Early New York – Unsolved Problems Of Life

THE old colonel advises me to buy a tub and sun myself in it during these early days of autumn. He found me this morning a perplexed philosopher. I had been troubled by the unsolved problems of life. My opposite neighbor, name and nativity unknown, who lives in a shabby little frame-house, always runs to his door when he hears the sturdy step of Bob, the postman, turn the corner, and hails him as he passes with an inquiry for letters. Nobody thinks of writing to him. He has had but one letter this year, and yet he would as soon think of omitting his breakfast as of letting this ceremonial of inquiry pass. Why he does it is a problem which puzzles me. I put it to the postman, and he figured upon it thoughtfully for a moment and then gave it up; but he also gave it to me as a bit of his experience that the people on his route who seldom received a letter were always the most anxious to learn whether the mail had brought anything for them.

My cheery friend, the postman, found me sitting on the front porch, under the shade of the honeysuckles that threw a shadow on half the porch and have clambered up to the gallery on the roof, and singled out one missive of those that he handed me, and said, “I have brought you a real letter, and no mistake, this time.” It was even so. Four sheets of letter-paper, closely written, and from a friend who is the busiest man of my acquaintance, though his years are almost threescore and ten. It was a charming epistle, full of news, and pervaded by his own personality. But he also gave me a problem to solve. He had been able to take a vacation of but three weeks, and on his re-turn it had taken him three weeks more to put his books and papers to rights again. Why is it so? he asked me ; and then he made the assertion that if he had been absent for three months it would have been the work of three months afterwards to get everything settled down again, and he left me to puzzle over the problem. Rejecting the tub idea, the old colonel and I took our chairs out upon the back porch, with the swift waters leaping and sparkling at our feet, twenty feet below the top of the bluff, and a late cat-bird calling in the branches overhead, and talked over the fact that we had learned so much and knew so little. We spoke, as we so often do now, of our childhood, of our school-days, and our playmates; thinking silently as we spoke, perhaps, of another childhood, a school yet to come, and renewed companionships that had been broken in the past. Our talk recalled a picture of the past that had become almost forgotten.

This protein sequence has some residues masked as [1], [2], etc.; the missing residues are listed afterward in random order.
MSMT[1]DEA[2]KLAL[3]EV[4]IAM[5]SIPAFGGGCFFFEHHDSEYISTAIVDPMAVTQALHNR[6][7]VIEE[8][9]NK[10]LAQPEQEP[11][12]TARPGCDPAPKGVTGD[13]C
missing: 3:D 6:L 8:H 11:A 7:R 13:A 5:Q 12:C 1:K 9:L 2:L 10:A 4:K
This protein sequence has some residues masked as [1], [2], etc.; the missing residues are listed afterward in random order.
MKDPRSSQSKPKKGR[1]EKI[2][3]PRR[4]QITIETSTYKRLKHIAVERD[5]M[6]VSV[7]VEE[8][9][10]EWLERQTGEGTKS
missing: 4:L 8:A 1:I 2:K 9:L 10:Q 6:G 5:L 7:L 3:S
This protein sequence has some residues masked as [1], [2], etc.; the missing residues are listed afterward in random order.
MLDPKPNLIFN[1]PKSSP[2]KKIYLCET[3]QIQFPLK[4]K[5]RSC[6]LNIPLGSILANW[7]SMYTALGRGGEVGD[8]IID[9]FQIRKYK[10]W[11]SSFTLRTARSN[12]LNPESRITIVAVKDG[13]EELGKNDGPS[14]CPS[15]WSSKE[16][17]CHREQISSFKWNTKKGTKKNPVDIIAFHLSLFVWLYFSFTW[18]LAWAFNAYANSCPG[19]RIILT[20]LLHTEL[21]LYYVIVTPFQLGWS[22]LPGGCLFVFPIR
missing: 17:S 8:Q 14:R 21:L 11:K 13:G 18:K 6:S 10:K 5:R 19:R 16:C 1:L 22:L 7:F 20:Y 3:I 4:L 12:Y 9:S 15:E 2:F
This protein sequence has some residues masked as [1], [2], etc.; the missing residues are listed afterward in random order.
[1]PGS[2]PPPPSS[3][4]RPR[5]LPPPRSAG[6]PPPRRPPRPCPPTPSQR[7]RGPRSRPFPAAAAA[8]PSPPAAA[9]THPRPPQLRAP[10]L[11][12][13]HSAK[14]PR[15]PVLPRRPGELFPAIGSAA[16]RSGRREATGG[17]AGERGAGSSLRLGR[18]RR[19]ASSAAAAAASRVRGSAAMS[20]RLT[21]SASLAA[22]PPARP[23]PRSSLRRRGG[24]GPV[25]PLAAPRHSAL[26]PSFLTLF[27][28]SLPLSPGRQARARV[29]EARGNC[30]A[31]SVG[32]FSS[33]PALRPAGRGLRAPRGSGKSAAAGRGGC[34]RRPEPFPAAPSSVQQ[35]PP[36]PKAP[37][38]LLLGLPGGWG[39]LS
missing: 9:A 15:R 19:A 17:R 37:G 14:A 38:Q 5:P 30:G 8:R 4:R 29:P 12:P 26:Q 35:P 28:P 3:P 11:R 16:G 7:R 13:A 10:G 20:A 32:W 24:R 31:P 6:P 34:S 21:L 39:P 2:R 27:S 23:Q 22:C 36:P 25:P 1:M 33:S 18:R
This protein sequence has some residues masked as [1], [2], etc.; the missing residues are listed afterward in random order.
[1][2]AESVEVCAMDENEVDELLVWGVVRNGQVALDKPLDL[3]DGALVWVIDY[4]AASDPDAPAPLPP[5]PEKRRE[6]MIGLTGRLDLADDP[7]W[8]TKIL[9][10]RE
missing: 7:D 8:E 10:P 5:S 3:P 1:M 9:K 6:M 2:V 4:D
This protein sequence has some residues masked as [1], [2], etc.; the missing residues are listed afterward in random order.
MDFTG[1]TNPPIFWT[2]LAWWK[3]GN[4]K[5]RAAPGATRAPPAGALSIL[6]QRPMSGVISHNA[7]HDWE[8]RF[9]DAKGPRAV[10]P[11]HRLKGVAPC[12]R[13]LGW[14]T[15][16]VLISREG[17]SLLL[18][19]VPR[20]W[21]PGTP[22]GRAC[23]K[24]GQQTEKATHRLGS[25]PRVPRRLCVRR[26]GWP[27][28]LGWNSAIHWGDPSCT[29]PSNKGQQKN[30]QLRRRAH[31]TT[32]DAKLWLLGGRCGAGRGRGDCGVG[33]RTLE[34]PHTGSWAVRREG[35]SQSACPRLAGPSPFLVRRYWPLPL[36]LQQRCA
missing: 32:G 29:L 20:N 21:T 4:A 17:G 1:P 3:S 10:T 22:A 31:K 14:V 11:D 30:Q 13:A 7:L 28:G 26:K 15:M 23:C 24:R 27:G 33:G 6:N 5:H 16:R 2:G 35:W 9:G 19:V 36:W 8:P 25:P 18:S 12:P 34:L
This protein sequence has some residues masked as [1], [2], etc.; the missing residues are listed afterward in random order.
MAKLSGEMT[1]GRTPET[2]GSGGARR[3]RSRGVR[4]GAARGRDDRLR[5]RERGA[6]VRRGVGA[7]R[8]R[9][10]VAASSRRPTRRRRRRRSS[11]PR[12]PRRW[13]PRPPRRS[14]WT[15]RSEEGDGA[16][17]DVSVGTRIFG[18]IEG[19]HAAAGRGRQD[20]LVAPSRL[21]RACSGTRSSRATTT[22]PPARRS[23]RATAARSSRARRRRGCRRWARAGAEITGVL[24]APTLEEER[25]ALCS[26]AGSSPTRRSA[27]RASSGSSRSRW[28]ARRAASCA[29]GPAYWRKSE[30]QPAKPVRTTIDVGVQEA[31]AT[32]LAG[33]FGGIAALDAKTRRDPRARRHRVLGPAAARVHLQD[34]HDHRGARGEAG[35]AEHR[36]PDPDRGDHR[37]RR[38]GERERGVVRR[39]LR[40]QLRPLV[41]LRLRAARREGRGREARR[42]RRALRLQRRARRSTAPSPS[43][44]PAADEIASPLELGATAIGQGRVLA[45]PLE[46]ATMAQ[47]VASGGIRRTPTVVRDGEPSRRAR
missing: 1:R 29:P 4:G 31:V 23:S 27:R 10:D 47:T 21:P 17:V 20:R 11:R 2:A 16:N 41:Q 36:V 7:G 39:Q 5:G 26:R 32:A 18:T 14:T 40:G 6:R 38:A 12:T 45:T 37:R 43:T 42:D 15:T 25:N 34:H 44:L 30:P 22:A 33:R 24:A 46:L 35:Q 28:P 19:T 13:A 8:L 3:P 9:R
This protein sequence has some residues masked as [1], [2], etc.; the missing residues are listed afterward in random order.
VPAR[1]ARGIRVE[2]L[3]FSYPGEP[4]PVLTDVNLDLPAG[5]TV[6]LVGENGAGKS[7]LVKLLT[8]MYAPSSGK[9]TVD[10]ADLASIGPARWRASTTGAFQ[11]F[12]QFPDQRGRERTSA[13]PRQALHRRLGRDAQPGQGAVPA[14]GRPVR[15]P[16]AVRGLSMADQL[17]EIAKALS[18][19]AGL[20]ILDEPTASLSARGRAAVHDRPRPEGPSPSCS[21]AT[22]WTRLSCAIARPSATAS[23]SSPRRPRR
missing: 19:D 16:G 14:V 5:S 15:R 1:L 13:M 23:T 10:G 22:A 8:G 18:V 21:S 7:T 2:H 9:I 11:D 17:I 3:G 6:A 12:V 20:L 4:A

It was of my grandmother-the picture in my library of a dainty maiden in clinging robes and baby waist, and with great sunny curls heaped high above her unwrinkled forehead, is her portrait painted in the day of her belleship-in the later years of her life, when her cap was her care and her knitting was her comfort. ” Felix,” she said, one day, as she stopped knitting to smooth down the long lace lappets of her cap,” I have been thinking while you were at school how little we learn here in threescore years, and yet when we are children we expect to learn everything by the time we are grown up. But we’ll know it all by-and-by, that’s one comfort, and for a little while it doesn’t signify.”

It was in the days when young ladies were habited as my grandmother’s portrait presents them, and gentlemen of fashion wore the collars of their coats tucked up under their ears and swathed their necks in voluminous silk or muslin neckerchiefs, when among the elders the queue was going slowly out of fashion, and knee-breeches struggled to hold their own against the more democratic trousers, that the glory of the Hell Gate colony was at its height. The members had their stately homes in the city, to and from which they travelled in the chaise, or lumbering coach of the period, or, as the gentlemen usually preferred, on horseback.

At the time of which I write the Hell Gate Ferry was at the foot of Eighty-sixth Street, opposite the extreme northern end of Blackwell’s Island, and there was a road to it that started from a point just south of Eighty-third Street. Below this, at Seventy-ninth Street and Third Avenue, was what was known as Odellville in my boyhood. It answered to the definition of a point, being without position or magnitude. West of the road was Odell’s grocery store-a two-story frame building, which yet stands, though hum-bled by its brick and stone neighbors. The cottage of ” Granny “Gates, a niece of Gen. Horatio Gates, 200 feet distant, and on the other side of the post-road which here passes between Second and Third avenues, has been swept away ; but Pye’s Folly, a row of brick houses erected thirty years before this time, which proved a ruinous investment, has survived its project-or, though it has grown aged and shabby of aspect. Connected with the main roadway to the ferry were a number of branch roads, mostly shaded by rows of trees, among which the Lombardy poplar was popular, which led to the country-seats of the gentlemen who always spoke of their places as being on Hell Gate. Commodore Chauncey’s villa was south of Eighty-fifth Street, and between Avenues A and B; John Jacob Astor’s on the south side of Eighty-eighth Street, his farm extending between Avenues A and B and Eighty-seventh and Eighty-ninth streets; Archibald Gracie’s house was east of Avenue B, and north of Eighty-eighth Street ; Nathaniel Prime’s comfortable homestead lay north of Eighty-ninth Street, and west of Avenue A; and the farm-house of William Rhinelander stood north of Ninety-first Street, over-looking the bay, which then swept far in shore from Horn’s Hook, and looking out upon Mill Rock and the Frying Pan.